In a series of stories this year, USA TODAY is exploring the human and financial costs the country pays for not caring more for the nearly 10 million Americans battling severe mental illnesses. The mentally ill homeless are some of the hardest to reach and toughest to treat, often self-medicating with drugs and alcohol and teetering between lucidity and crippling despair.
"There are so many people out there who are mentally ill that need to be treated," says Deborah Zelinsky, 45, of Pacoima, Calif., who spent more than two decades homeless before being diagnosed with bipolar disorder, getting treatment and finding an apartment. "On the streets, you don't have time to get treated. You are trying to survive."
As they cycle between street corner, jail cell and hospital bed, the homeless who are mentally ill cost local, state and federal agencies millions of dollars a year. This fiscal year, the federal government will spend $5 billion on programs for the homeless. Next year, that figure is likely to grow to nearly $5.7 billion.
Heather Russell, 35, is one of a growing number of people dealing with mental illness and homelessness. Homeless since 2006, she recently found housing and is off the streets. Richard J. Carson for USA TODAY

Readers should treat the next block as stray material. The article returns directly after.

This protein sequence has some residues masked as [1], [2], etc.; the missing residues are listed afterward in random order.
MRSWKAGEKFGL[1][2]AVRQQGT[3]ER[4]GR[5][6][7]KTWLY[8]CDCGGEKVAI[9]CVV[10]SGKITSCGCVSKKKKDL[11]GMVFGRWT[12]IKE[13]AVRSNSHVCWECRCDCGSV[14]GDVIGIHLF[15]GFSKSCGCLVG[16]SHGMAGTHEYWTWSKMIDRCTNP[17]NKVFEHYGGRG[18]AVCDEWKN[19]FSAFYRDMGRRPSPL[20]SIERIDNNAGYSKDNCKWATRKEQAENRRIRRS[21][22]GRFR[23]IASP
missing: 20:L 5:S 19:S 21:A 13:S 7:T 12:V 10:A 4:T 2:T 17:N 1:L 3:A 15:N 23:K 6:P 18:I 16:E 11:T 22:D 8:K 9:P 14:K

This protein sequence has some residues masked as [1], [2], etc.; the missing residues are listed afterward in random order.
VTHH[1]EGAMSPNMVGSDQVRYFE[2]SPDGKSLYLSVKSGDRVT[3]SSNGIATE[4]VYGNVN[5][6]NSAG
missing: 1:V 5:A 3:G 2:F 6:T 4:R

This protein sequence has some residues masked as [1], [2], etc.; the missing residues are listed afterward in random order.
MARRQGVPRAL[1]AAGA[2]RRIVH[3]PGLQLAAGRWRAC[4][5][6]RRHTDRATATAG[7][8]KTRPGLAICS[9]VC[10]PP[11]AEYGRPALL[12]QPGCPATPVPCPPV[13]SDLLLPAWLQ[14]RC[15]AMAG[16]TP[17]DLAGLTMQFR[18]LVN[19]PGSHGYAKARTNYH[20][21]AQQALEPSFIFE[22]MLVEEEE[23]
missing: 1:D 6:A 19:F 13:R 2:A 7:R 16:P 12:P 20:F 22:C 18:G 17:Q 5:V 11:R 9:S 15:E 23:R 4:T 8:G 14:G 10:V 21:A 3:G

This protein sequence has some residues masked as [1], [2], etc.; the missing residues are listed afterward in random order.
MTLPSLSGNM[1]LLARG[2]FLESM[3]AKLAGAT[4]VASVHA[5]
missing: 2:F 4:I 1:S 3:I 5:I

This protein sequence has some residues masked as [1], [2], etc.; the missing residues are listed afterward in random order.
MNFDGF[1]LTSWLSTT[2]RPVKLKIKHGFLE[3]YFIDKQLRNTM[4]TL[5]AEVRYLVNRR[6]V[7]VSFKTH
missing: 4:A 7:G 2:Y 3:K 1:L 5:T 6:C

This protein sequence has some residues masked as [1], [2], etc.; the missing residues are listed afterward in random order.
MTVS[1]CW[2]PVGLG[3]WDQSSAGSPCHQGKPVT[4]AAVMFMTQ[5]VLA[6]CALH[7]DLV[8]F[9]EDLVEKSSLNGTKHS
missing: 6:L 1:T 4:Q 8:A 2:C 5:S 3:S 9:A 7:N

Two strategies gaining favor in treating the homeless who are mentally ill are the "Housing First" approach, which puts homeless individuals into housing first, then treats their ailments, and permanent-supportive housing, which couples housing with counseling and access to meds. The initiatives are rapidly moving the mentally ill off the streets and saving the country tens of millions of dollars each year in homeless costs.
Because of a lack of federal financial and political commitment, they're not happening fast enough.
"It's like bailing a leaking boat: As fast as we can get people into housing, we get more people coming in," says Nan Roman, head of the National Alliance to End Homelessness. "We clearly know what to do. We're just not doing enough of it."
The number of mentally ill homeless surged in the 1970s and '80s as the second half of the Baby Boom generation reached the age of onset for schizophrenia, which typically begins when a person reaches their 20s, and psychiatric hospitals and group homes struggled to keep up with demand, says Dennis Culhane, a University of Pennsylvania researcher who has studied the issue for more than a decade.
Having nowhere to go, many of those people hit the streets.